Cambodian prime minister Hun Sen became the first head of state to meet with Min Aung Hlaing since the February 2021 coup that brought the military leader and his State Administrative Council (SAC) to power in Myanmar.
Their meeting on 7 January was bracketed by protests. First by Myanmar citizens and anti-coup elements opposed to the legitimacy such a visit would grant the SAC. Later by other members of the Association of Southeast Asian Nations (ASEAN), most notably Malaysia and Singapore, which appear to be irked that Hun Sen would make a trip in his capacity as the ASEAN chairperson not long after the organisation barred the SAC from its meetings.
In the delicate work of security issues within a consensus-based organisation such as ASEAN, Cambodia can appear to be a saboteur.
There is legitimate cause for ASEAN member states to be upset with the visit, or even suspicious of Cambodia’s intentions. If Malaysia’s foreign minister Saifuddin Abdullah is to be believed, ASEAN was not consulted before its own chair made the trip from Cambodia to Myanmar.
Despite some members of the ten-nation organisation expressing hopes to discuss the matter at an upcoming summit, Hun Sen apparently decided to force the issue and perform a fait accompli ahead of further discussion.
The next meeting of ASEAN foreign ministers has been delayed indefinitely, almost certainly due to this incident. This effectively pushes back the schedule on multiple ASEAN engagements. Regardless of the perception of Hun Sen’s trip, Cambodia’s actions clearly caused a real split among ASEAN members and threw a wrench into ASEAN’s 2022 agenda.
To some, this is another data point in a long trend of Cambodian abuse of the chairmanship.
A recent precedent is stonewalling the 2012 ASEAN foreign ministers meeting over adding language about the South China Sea to the summit’s joint statement. The meeting ended without any joint statement, an embarrassing first in ASEAN history. A similar dynamic played out in 2016, although Cambodia wasn’t the chair that time.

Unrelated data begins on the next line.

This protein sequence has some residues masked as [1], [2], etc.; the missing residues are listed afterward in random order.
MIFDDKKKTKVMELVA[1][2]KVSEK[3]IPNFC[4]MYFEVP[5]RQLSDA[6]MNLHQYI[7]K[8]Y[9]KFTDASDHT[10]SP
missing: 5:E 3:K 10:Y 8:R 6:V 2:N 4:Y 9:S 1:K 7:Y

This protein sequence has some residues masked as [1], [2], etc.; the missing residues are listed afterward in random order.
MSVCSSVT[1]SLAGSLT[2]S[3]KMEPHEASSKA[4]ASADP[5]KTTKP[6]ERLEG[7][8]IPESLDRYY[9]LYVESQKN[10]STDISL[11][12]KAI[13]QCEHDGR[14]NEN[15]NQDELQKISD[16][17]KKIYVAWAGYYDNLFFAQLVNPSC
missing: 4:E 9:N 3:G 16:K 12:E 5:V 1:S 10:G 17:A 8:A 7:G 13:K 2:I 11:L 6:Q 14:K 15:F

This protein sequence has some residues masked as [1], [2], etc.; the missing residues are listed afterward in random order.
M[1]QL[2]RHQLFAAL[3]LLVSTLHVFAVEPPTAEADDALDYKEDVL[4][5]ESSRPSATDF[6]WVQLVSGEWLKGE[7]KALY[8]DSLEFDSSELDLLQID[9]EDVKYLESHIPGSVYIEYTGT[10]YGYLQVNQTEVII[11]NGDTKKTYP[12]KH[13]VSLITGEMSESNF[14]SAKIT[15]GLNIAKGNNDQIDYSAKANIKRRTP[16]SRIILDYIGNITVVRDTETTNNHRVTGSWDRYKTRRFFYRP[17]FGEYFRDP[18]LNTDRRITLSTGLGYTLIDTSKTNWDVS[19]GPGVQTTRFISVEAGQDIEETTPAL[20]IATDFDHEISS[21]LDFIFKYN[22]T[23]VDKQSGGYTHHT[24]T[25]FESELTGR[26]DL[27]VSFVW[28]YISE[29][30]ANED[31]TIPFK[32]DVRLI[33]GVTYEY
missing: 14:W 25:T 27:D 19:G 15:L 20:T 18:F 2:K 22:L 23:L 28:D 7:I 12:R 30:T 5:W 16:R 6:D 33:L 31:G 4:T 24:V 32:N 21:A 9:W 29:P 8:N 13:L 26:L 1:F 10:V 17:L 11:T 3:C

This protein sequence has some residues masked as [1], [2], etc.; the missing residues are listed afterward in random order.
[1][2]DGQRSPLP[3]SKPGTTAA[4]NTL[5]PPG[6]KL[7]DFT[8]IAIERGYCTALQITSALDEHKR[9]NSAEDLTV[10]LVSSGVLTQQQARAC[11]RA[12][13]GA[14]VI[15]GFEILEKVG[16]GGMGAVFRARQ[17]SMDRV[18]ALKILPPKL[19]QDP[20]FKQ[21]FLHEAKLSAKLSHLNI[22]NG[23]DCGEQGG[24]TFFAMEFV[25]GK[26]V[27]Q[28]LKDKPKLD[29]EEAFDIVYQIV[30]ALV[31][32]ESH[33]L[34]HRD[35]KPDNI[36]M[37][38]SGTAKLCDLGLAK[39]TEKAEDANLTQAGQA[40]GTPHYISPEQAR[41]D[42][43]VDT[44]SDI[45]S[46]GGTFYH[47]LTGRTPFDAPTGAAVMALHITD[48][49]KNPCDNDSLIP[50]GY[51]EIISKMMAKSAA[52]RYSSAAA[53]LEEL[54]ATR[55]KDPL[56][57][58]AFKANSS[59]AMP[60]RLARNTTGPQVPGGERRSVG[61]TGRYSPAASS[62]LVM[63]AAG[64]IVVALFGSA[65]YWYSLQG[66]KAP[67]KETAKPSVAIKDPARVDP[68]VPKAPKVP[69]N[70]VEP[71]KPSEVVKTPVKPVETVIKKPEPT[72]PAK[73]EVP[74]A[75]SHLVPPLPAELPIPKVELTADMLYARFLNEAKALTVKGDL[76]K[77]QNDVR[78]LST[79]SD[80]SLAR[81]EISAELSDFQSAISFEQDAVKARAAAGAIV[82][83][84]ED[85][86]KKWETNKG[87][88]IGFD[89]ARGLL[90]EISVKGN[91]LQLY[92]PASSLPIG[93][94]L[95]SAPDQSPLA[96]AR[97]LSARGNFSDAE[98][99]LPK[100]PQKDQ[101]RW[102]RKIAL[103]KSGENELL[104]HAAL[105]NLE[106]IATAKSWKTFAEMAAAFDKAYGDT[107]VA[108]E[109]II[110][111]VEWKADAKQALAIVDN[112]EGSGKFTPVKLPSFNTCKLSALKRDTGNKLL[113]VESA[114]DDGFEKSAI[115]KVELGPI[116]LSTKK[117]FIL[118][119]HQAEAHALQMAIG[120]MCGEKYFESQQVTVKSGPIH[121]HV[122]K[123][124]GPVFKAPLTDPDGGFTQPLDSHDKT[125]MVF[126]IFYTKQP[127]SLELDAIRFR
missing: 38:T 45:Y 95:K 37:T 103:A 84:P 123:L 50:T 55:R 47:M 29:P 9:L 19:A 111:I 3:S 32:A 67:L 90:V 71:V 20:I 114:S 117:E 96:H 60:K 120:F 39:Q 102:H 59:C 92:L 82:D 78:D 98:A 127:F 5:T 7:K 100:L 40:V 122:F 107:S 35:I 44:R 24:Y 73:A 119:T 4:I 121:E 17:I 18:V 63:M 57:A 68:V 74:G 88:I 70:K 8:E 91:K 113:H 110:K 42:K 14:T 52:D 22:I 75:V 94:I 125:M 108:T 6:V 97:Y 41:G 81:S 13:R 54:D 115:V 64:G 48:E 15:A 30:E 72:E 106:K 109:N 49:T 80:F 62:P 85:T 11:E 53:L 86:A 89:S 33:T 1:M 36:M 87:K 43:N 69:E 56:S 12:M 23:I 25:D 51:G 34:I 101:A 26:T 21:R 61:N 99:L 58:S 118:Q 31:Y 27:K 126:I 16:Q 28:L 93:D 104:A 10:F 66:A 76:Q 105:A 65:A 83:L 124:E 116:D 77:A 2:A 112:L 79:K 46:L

Not every ASEAN member state sees the Myanmar trip in a negative light. Laos and Vietnam have given full-throated approval, calling Hun Sen’s trip necessary for the full implementation of the Five-Point Consensus ASEAN issued during its last summit.
Singapore prime minister Lee Hsien Loong has voiced his disapproval, insisting Myanmar continue to be excluded from ASEAN meetings. But others agreed with Hun Sen’s approach, notably former Singapore ambassador Bilahari Kausikan, who wrote publicly about his support for the trip. Bilahari Kausikan does not typically mince words about Cambodia’s conduct within ASEAN, as exhibited when he recounted his experience of the 2012 impasse.
There is not actually as much opposition to Cambodia’s agenda as some may think. The latest split is primarily over the very thing on which all supporters and detractors within ASEAN agree: the Five-Point Consensus.
The consensus articulates what ASEAN members want to see before Myanmar’s military government can join its ranks. The terms include an immediate ceasefire, earnest dialogue between the SAC and the opposition with Myanmar and a means for ASEAN to deliver humanitarian aid to civilians. In return, the ASEAN chair would appoint a special envoy to mediate between Myanmar’s warring sides and send a delegation to meet all parties in the conflict.
The dividing line on Hun Sen’s trip is thus based on how seriously ASEAN member states take the Five-Points Consensus, including whether the points need to be met before SAC can rejoin the group or if members believe ensuring implementation is best done through engagement with Myanmar’s junta at all costs.
The former position, emphasising compliance before engagement, is perhaps best summed up by Indonesia’s straightforward reaction to Hun Sen’s diplomatic trip. President Joko Widodo stated on social media that dialogue between ASEAN and the junta should be conditioned on the SAC fulfilling the Five-Point Consensus.